Press Release

Department of Disaster Management
Release Date:
Thursday, 1 October 2015 - 5:00pm

The Virgin Islands continue to experience drought conditions with a significant reduction in rainfall recorded throughout the Territory.

As predicted by the Caribbean Regional Climate Centre, mixed conditions are being experienced in the eastern Caribbean while the rest of the Caribbean ranges from severely dry in some islands to extremely wet in others. 

Drought conditions are severely affecting parts of Puerto Rico with 20 percent of the island experiencing extreme drought conditions causing water rationing by authorities.  The drought conditions in Puerto Rico are affecting residents, farmers, as well as tourism, while islands like Dominica are seeing some of the wettest months on record.

Rainfall statistics accumulated by the Department of Disaster Management (DDM) for the period January to September reveal a total of only 7.25 inches of rainfall from the Paraquita Bay weather station and 10.26 inches from the Valley, Virgin Gorda station. Comparing the same period in 2014, rainfall totals were at 20.81 inches for Paraquita Bay and 19.99 inches for Valley, Virgin Gorda.  

The drought condition is exacerbated by limited rainfall due to a harsh El Niño which has been affecting the region since the first quarter of the year.  The situation is being further affected by the presence of an abnormal amount of dust and dry air over the southern Atlantic which is hampering any tropical development.

The Caribbean Agro-Metrological Initiative (CAMI) has stated that the El Niño is now classified as strong with the possibility of further strengthening and lasting until February to March 2016.  This translates into below normal rainfall for the majority of the Caribbean and a continuation of the current drought conditions. 

With school back in full session, Health Disaster Coordinator, Dr. Ronald Georges is reminding parents with young children and persons caring for the elderly to ensure that they are protected from the direct heat and that they are always hydrated. He said the main concerns in the health sector at this time are dehydration, increase in respiratory conditions and heat stroke, especially among children and persons working outdoors.

Dr. Georges added, “Although not many cases have been reported it is important that persons practice preventative measures. School administrators should ensure that children, especially those playing outdoors are given water breaks to refresh themselves.”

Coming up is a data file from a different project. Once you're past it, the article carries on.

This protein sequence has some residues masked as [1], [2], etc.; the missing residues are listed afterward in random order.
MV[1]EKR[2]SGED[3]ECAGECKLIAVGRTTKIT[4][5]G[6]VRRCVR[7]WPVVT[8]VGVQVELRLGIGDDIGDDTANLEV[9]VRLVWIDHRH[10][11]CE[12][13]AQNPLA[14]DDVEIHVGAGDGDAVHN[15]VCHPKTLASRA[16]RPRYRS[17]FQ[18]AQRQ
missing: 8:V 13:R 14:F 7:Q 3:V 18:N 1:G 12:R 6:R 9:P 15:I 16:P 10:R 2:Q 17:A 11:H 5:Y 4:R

Dr. Georges also warned that any sporadic periods of rainfall has the potential for quick increases in mosquito breeding possibly resulting in dengue and Chikungunya cases.

He said, “Residents are being urged to continue to practice good hygiene and to keep their surrounding free of standing water especially during the brief periods of rainfall that we have been experiencing during the past few weeks.”

Another concern arising throughout the community and particularly among pet owners is the increase in ticks in dogs.  Populations of the Rhipicephalus sanguineus (brown dog tick) increase dramatically with warmer weather and droughts.  

Chief Veterinarian, Dr. Michael Montrose explained, “You will see sudden increases in tick numbers in or around households with dogs. Our dogs are more outdoors oriented and pick up more ticks in the yard so the common anti-tick medications may not be adequately formulated for the tropics especially in the warmer months.”  

Dog owners are encouraged to bathe their dogs with anti-tick solutions adequate for the tropics.  Residents can consult their private veterinarian or call the Veterinary Division at 468 6123.

Agro-meteorologist with the Caribbean Institute for Meteorology and Hydrology, Mr. Adrian Trotman has stated that the conditions are expected to worsen as El Niño intensifies into the last quarter of the year. He added that although some countries are experiencing periods of rainfall, this relief is predicted to be temporary and that the real concern for rainfall shortages will come late in the year.

With drought warnings in effect for some neighbouring islands, residents of the BVI are encouraged to implement management plans that conserve water.  Farmers are also encouraged to consider mulching as a way to reduce water loss due to evaporation.  


Department of Disaster Management

#3 Wailing Road McNamara,
Road Town VG1110,
Tortola Virgin Islands
Tel: 284-468-4200 Fax:284-494-2024
Office Email: